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Ohio Gov. Kasich: It's “A Matter of Conscience.”

Ohio Gov. John Kasich, a Republican presidential hopeful, speaks during a campaign stop at Finn’s Brick Oven in Mount Pleasant, S.C., Feb. 10, 2016. The Ohio governor savored his come-from-behind finish on Tuesday, but the road ahead for his presidential campaign remains arduous and uphill. (Stephen B. Morton/The New York Times)

[DIGEST: Huffington Post, MSNBC]

In an interview, Ohio Gov. John Kasich called his reluctance to back Donald Trump “something that’s a matter of conscience for me.” Kasich, who declined to speak at the Republican National Convention, insisted that the billionaire businessman’s divisive rhetoric beat out his own unsuccessful presidential campaign, which he had once hoped would “raise the bar” and prevent an already fractured party from dividing further. “The things that I said during the campaign matter deeply to me, and we are just two, you know, in a way of speaking, two different companies, different visions, different culture, different directions,” he said. “I just felt this was the right thing to do. I’m not here to disrupt. I’m not here to criticize. I’m just here because I’m standing on the things that I believe are best for the country.”


Kasich lambasted Trump further, reiterating his concerns over Trump’s anti-immigration stance and his policy proposals. “I don’t believe we can be anti-immigration. I don’t think we want to deport 11.5 million people,” he said. “I don’t think we can say entitlements don’t matter. Our country is not going broke. We shouldn’t shut down all of this trade. Those are very bad policies. I don’t think they help our country.”

Credit: Source.

Kasich’s criticisms mirrored comments he made at a U.S. Hispanic Chamber of Commerce session Tuesday evening. “I look at trade like I look at immigration, like I look at growing nationalism, like I look at isolationism,” Kasich said. “When you isolate, when you have excessive nationalism, when you’re anti-trade and anti-immigration, what good comes from that? What is that a formula for?” He also expressed similar sentiments while speaking to foreign policy experts at a forum sponsored by the International Republican Institute. “We all love our countries, but you know what doing nationalism to an extreme amount can mean,” Kasich said, referring to the speakers who took the stage on the RNC’s first night, many of whom shared their anti-Muslim and anti-immigrant beliefs openly.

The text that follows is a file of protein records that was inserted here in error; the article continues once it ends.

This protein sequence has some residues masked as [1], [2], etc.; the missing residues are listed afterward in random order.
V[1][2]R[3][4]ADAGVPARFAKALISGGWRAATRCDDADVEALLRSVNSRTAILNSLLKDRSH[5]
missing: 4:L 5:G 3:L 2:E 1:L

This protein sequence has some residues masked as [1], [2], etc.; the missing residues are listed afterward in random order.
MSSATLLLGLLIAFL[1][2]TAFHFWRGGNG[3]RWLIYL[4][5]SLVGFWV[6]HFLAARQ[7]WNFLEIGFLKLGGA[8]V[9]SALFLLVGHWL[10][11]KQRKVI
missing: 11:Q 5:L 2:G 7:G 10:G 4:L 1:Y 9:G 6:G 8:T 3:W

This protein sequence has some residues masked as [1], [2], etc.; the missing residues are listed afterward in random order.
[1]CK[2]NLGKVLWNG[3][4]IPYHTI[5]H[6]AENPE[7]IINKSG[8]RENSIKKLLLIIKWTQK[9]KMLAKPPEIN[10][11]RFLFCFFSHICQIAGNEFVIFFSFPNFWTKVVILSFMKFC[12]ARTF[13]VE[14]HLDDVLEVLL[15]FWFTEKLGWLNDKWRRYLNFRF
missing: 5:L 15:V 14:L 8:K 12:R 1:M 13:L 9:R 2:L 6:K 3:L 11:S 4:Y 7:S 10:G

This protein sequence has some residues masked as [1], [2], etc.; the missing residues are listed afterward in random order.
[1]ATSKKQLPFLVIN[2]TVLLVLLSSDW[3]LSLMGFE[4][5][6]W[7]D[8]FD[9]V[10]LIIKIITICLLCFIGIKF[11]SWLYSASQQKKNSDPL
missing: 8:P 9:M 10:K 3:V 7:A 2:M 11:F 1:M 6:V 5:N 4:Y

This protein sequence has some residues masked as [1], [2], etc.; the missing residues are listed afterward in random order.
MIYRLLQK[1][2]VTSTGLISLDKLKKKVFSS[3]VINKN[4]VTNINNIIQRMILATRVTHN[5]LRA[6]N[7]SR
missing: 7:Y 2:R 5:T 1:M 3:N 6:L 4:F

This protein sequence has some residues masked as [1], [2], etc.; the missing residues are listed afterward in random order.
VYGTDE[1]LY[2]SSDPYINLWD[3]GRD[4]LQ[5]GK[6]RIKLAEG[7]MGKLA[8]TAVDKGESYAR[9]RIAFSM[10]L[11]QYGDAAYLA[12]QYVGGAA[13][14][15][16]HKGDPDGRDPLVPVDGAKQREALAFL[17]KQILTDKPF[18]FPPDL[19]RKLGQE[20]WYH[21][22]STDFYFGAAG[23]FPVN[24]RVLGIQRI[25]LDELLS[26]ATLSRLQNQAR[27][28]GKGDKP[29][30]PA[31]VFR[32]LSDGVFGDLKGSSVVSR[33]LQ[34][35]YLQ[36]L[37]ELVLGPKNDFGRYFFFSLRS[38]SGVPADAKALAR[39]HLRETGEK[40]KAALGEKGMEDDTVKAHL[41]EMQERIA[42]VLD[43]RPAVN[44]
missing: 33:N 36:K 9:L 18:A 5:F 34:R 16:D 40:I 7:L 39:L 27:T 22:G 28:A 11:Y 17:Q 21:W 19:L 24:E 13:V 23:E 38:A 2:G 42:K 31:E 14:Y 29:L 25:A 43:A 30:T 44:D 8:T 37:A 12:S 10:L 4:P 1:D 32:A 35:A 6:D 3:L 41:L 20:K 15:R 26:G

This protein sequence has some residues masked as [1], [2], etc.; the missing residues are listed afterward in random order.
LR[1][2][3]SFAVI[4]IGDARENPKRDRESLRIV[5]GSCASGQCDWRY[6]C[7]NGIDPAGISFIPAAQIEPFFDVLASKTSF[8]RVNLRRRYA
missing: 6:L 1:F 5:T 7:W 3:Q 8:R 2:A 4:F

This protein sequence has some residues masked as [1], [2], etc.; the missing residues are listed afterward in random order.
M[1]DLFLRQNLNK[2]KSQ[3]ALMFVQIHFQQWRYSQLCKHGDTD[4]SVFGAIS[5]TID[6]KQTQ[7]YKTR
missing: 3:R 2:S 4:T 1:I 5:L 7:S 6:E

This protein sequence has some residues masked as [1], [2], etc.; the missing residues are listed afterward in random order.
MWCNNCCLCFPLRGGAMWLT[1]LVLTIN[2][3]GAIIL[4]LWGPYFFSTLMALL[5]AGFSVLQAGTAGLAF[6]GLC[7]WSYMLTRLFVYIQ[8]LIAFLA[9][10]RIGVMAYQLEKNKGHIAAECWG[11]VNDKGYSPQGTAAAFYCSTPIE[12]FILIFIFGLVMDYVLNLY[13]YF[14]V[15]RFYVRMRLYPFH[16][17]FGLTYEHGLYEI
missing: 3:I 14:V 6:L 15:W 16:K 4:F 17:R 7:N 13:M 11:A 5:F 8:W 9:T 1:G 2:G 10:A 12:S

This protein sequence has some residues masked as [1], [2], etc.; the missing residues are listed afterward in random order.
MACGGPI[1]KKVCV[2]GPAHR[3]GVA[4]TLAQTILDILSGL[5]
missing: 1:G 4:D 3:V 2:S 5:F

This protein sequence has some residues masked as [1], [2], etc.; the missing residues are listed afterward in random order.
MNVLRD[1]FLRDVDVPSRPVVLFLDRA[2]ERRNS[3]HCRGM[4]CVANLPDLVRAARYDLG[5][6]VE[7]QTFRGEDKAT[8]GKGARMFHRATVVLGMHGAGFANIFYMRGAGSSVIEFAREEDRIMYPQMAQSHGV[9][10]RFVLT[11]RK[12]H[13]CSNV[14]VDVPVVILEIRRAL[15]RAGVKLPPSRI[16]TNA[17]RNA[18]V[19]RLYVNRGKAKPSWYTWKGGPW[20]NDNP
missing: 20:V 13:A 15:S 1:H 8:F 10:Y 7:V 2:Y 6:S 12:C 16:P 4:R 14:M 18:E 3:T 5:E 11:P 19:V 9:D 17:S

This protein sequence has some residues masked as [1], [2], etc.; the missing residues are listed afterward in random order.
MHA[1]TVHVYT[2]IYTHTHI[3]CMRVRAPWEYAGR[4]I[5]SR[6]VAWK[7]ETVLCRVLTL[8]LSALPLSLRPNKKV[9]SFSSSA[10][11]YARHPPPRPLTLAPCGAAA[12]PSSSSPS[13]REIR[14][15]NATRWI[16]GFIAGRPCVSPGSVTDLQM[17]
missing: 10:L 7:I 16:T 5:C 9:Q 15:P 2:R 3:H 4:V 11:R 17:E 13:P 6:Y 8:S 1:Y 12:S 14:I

Knowledge of public policy is not generally seen as one of Trump’s strong suits, and there is evidence to suggest his team reached out to John Kasich to offer him the vice presidency,

an appeal to someone with the knowledge and experience he lacks. According to reports, Donald Trump Jr. reached out to Kasich in May, one month before Kasich attempted to coordinate with his rival, Sen. Ted Cruz, to potentially deny Trump the presidential nomination. An adviser to Kasich, who spoke to reporters on condition of anonymity, confirmed that Trump Jr. made the offer, which, had Kasich accepted, would have placed him in charge of both domestic and foreign policy. When the advisor asked what Trump himself would be in charge of, Trump Jr.’s response was rather matter-of-fact: “Making America Great Again.”

Credit: Source.

Also in May, Paul Manafort, Trump’s campaign chairman, commented on the search for a running mate: “He needs an experienced person to do the part of the job he doesn’t want to do,” Manafort said at the time. “He seems [sic] himself more as the chairman of the board, than even the CEO, let alone the COO.” Trump has insisted that Indiana Gov. Mike Pence was always his first choice, but this recent news suggests that the feud between Kasich and Trump is far more personal, particularly when Kasich could have provided Trump more credibility on the GOP ticket.